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Life is tough. Nuns are tougher.

Thursday, May 07, 2009

Suffering Succotash

Happy Mother's Day!

I know it's over.

I hope after Mother's Day, if you are a mother, you are still happy. Mother's Day should last an entire week. It should be Mother's Week. That way, everyone would actually appreciate all that mom does every day instead of pretend they do, on a Sunday no less. Brunch and flowers really doesn't quite cut it, in my estimation. A family should take over all, and I do mean all, of mother's duties for one whole week, while mother writes poetry and makes collages, takes hot baths and long walks, comes and goes as she pleases and only gets kisses from clean faces and hands. Then you can talk about how great Mom is.

Just my opinion.

But now that I've missed the whole thing (easily done, with just the one day to think about it), here is today's question from a reader:

Is it possible to be too Catholic? Not like going to Mass too much, or praying too much, but by requiring that all you do and take joy in MUST be related to The Church and the afterlife in some way.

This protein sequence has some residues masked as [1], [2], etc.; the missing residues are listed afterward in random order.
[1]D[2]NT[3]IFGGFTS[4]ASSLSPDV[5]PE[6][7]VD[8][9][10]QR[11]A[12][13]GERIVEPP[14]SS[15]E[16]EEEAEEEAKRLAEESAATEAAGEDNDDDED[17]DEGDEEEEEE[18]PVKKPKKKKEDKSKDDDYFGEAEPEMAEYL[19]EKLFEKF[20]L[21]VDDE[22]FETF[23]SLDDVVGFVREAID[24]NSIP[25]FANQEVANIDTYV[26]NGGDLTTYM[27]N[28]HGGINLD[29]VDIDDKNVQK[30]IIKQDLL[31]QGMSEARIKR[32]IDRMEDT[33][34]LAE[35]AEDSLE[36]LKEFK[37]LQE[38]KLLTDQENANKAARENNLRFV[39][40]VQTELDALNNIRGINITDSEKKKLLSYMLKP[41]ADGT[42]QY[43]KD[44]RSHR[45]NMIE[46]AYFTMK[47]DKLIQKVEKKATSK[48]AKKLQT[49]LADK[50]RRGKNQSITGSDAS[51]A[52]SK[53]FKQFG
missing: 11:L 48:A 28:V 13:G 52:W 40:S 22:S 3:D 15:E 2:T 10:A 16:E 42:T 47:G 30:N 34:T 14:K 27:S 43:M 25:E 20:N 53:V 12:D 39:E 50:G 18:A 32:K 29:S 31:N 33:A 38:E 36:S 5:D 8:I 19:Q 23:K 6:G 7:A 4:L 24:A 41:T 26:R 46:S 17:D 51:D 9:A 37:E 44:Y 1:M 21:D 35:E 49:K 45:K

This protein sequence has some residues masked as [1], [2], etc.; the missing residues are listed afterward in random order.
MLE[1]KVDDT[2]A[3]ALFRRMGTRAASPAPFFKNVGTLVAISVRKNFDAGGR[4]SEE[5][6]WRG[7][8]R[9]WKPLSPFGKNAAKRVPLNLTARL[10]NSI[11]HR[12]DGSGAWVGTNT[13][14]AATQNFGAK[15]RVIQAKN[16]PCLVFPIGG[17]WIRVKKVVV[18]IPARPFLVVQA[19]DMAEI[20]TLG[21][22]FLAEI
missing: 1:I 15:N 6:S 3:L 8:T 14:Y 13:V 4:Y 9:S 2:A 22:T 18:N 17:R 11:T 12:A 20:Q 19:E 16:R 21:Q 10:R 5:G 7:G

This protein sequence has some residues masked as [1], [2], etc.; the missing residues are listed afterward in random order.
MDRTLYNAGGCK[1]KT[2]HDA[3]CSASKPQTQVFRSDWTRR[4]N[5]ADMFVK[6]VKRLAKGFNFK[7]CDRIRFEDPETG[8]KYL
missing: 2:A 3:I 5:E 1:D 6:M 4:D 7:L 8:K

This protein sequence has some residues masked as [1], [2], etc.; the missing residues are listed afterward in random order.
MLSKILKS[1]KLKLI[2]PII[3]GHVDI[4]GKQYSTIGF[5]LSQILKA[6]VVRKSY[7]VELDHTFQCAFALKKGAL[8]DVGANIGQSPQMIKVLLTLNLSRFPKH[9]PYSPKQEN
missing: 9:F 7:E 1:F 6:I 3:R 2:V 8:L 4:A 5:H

Lots of talk about suffering and mortification. What's your take on this? Is this a symptom of a depressive person, or a hallmark of a future saint?

Is it okay to skip through the tulips eating cupcakes and just praise God that life is just so beautiful? Or does that make me a flipant sinner (unless, of course, they are tulips planted by Carmelites and the cupcakes are assorted to look like a big rosary...and it's a feast day). Am I alone in this confusion?

I'm frustrated.
Wouldn't Jesus want us to spread joy and ease other's pain instead of constantly fixating on our own suffering? I hope this makes sense.

This is quite a complex question, so let's break it down into it's parts.

Is it possible to be too Catholic?

Yes. It's only yes if you find yourself forcing yourself to think about the afterlife every second and pretend to be joyful about it. The deeper your understanding of being Catholic, the less you have to force yourself to do anything.

For example, say you take joy in knitting a hat. Do you have to sit there and knit and think of Jesus the whole time you knit your hat? It would be nice. Jesus would appreciate it.